Although most of her solo releases fit comfortably under the big tent of contemporary jazz, gifted violinist-composer Jenny Scheinman has never seemed particularly concerned with genre boundaries. When she isn’t recording adventurous albums of originals, or collaborating with like-minded, free-thinking jazz artists like Bill Frisell, she keeps one foot in the world of rock, providing session and arranging work for high-profile artists as diverse as Lucinda Williams, Ani Difranco, and, yes, Lou Reed and Metallica. In 2008, she even released a self-titled album of folk originals and covers, on which she made her vocal debut.
You can’t miss this musical open-mindedness on Mischief & Mayhem, certainly Scheinman’s most playful album and among her best. The album title also serves as the name of her new ensemble of eclectic pros, including guitarist Nels Cline, drummer Jim Black, and bassist Todd Sickafoose. With Cline being the best reason to see Wilco live these days, Sickafoose playing bass for Difranco, and Black leading his own post-rock-leaning jazz outfit, AlasNoAxis, they and Scheinman all have an affinity for occasionally tearing it up, which clearly dictated the writing and selection of the material.
Yet it would be a stretch to call Mischief & Mayhem Scheinman’s big rock move, just as it would be to call 2002’s The Rabbi’s Lover her big klezmer move. She demonstrates here once again that she’s not much for squeezing everything from a form and subsequently discarding it. Rather, each album highlights a musical interest, while remaining informed by the others. Thus, this album features Scheinman at her most rockin’, but also benefits from simply being her latest. We not only get the added value of Scheinman trading furious leads with Cline, but we can trace the flexible quartet feel back to Live at Yoshi’s, the hints of jazzified Jewish traditionalism to The Rabbi’s Lover and Shalagaster, and the strong melodic leads and the occasional feel of wide-open spaces to Crossing the Field.
On the other hand, if you’re in this strictly to hear Scheinman, Cline, Black, and Sickafoose kick out the proverbial jams, you won’t be disappointed. The title of “Blues for the Double Vee” is a Village Vanguard reference, and the track, itself, is grounded in Monk-inspired intervals, but it has just as much CBGB in its DNA. Black thrashes the song’s steadfast groove into a furor, Cline switches between bluesy surf licks and dramatic power chords, and Scheinman makes like Thurston Moore with overdriven violin squeal. This bunch isn’t averse to the slow build, either. “Devil’s Ink” taunts with eerie guitar effects and cymbal rolls for most of its eight minutes before settling into nervous punk prog, as tuneful as it is twisty.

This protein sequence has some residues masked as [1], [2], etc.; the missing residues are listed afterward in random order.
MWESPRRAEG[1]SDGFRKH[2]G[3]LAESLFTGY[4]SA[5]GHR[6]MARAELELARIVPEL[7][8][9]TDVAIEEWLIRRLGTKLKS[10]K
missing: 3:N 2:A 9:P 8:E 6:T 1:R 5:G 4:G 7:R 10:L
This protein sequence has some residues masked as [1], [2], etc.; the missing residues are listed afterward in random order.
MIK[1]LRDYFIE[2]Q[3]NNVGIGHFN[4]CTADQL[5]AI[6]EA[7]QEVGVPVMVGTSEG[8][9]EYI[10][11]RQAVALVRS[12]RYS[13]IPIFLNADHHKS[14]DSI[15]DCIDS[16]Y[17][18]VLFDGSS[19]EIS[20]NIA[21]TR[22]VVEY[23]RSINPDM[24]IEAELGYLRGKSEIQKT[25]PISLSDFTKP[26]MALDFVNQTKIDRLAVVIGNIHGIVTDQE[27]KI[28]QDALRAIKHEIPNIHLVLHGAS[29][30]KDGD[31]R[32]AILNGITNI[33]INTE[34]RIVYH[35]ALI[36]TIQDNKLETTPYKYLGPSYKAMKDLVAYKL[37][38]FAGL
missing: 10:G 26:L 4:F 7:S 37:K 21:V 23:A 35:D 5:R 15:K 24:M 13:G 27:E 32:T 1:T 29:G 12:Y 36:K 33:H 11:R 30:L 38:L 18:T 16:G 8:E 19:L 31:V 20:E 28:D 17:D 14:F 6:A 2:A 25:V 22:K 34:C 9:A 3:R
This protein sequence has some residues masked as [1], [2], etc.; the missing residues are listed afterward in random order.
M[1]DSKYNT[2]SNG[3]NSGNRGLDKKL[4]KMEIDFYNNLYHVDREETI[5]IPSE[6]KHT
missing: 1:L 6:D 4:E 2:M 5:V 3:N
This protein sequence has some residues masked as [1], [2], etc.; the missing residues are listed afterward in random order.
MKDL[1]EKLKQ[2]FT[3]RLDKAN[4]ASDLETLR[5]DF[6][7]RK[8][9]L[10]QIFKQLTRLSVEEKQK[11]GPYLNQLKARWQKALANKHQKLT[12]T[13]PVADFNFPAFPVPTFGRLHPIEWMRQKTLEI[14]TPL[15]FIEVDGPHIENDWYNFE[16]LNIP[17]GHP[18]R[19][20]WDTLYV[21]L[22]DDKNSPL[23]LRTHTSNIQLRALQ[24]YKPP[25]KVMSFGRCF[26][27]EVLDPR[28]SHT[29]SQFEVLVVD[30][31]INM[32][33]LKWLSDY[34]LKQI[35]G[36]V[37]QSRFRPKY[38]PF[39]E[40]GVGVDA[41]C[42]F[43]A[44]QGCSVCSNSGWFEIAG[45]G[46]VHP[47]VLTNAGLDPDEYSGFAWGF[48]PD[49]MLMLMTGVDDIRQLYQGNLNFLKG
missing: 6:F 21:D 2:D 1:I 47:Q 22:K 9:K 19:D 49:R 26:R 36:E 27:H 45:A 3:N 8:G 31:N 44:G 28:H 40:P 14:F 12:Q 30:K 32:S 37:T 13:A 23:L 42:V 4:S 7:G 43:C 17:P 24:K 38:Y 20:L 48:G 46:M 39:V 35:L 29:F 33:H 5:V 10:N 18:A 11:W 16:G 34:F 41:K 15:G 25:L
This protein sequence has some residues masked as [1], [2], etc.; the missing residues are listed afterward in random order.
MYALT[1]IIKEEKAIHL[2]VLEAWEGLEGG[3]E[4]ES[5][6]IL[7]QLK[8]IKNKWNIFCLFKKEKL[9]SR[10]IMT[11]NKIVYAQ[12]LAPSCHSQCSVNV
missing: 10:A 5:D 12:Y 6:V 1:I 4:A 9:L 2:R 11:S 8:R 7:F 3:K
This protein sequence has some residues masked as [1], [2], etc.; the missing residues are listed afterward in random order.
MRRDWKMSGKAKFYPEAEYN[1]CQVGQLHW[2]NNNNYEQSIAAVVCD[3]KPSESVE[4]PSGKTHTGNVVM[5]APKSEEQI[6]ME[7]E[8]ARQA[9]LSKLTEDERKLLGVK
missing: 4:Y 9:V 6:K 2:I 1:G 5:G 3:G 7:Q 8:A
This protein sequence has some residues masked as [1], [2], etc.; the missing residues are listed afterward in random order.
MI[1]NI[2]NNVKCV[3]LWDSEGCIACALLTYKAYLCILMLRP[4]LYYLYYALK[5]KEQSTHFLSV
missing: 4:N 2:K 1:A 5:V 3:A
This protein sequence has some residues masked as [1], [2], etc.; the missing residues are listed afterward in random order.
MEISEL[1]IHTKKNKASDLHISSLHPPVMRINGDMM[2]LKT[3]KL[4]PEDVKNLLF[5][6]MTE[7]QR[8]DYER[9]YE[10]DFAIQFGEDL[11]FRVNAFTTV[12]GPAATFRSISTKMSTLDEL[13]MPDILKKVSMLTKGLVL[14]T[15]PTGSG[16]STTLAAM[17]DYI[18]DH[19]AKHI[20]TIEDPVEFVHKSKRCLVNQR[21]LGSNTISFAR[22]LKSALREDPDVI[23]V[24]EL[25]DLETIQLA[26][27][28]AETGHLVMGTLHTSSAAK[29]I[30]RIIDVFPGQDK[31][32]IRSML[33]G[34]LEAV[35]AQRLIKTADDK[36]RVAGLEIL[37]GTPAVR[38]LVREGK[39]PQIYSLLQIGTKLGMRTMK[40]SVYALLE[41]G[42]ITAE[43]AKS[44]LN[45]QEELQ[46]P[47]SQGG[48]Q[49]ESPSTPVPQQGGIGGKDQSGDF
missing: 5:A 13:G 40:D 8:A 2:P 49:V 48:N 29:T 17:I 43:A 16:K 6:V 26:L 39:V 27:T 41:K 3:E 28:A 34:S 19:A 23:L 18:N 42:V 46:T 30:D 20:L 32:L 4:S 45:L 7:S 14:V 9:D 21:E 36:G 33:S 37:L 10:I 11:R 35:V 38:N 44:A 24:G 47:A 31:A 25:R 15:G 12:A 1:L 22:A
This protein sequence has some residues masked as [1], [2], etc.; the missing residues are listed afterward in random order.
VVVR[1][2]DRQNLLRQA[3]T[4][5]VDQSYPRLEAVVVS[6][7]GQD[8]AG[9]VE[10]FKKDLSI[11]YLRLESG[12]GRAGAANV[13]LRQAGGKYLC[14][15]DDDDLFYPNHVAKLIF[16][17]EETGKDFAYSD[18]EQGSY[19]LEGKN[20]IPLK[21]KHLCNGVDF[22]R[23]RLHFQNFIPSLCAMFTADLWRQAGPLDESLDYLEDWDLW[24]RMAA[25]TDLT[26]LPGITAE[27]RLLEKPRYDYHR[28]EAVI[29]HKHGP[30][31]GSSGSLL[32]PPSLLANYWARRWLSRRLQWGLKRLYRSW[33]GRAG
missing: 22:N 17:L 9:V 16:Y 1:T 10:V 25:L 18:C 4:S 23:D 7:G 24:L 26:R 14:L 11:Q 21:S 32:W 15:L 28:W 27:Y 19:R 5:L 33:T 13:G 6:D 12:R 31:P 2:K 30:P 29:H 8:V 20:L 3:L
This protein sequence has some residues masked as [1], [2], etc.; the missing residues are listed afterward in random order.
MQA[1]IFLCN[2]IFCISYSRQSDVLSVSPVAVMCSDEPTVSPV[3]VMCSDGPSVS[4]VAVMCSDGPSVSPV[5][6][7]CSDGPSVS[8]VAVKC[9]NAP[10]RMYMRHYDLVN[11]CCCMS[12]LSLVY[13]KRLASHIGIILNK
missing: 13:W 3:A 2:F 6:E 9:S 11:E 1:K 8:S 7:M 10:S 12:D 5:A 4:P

Given the considerable shredding power here, many of the highlights are strategically restrained, instead emphasizing Scheinman’s ability to write and play leads that mimic the expressiveness of the human voice. The opener, “A Ride with Polly Jean”, was inspired by Scheinman’s fantasy of driving the California coast with PJ Harvey, but its beautifully languid, vaguely Middle Eastern melody is what sticks more than any overt similarity to Harvey even at her most serene. Two pretty, if slightly less distinctive, ballads, “The Audit” and “July Tenth in Three Four”, are similarly built for complementing Scheinman’s talents as melodicist. So is “Sand Dipper”, an appealingly weird experiment that would practically sound at home on The Rabbi’s Lover were the klezmer sound of the violin not against a background of atmospheric guitar swells and unpredictable bass slides.
Speaking of The Rabbi’s Lover, the final track on Mischief & Mayhem is “The Mite”, a composition originally written for the earlier project. It’s hard to imagine this dynamically chugging piece, with its swooping leads and noise breakdowns, ever fitting in among that album’s stately variations on Jewish trad music. But it’s a great capper for Mischief & Mayhem, the album, and a promise of more great things to come from Mischief & Mayhem, the band.
- "A Ride with Polly Jean" Artist site
// Sound Affects
"The man whose songs were recorded by Johnny Cash, Alan Jackson, Ricky Skaggs, David Allan Coe, The Highwaymen, and countless others succumbs to time’s cruel cue that the only token of permanence we have to offer are the effects of shared moments and memories.READ the article